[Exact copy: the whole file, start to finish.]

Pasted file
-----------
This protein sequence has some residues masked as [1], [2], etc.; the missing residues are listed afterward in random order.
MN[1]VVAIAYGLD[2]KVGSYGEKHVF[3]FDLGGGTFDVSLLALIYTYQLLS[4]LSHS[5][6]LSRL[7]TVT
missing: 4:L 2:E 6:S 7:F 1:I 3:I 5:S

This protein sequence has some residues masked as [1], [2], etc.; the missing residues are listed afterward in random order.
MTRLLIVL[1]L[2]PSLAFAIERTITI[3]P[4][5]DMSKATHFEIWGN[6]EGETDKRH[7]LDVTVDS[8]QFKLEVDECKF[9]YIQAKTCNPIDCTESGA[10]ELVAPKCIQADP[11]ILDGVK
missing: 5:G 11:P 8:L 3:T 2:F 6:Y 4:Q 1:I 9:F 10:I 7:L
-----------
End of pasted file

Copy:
This protein sequence has some residues masked as [1], [2], etc.; the missing residues are listed afterward in random order.
MN[1]VVAIAYGLD[2]KVGSYGEKHVF[3]FDLGGGTFDVSLLALIYTYQLLS[4]LSHS[5][6]LSRL[7]TVT
missing: 4:L 2:E 6:S 7:F 1:I 3:I 5:S

This protein sequence has some residues masked as [1], [2], etc.; the missing residues are listed afterward in random order.
MTRLLIVL[1]L[2]PSLAFAIERTITI[3]P[4][5]DMSKATHFEIWGN[6]EGETDKRH[7]LDVTVDS[8]QFKLEVDECKF[9]YIQAKTCNPIDCTESGA[10]ELVAPKCIQADP[11]ILDGVK
missing: 5:G 11:P 8:L 3:T 2:F 6:Y 4:Q 1:I 9:F 10:I 7:L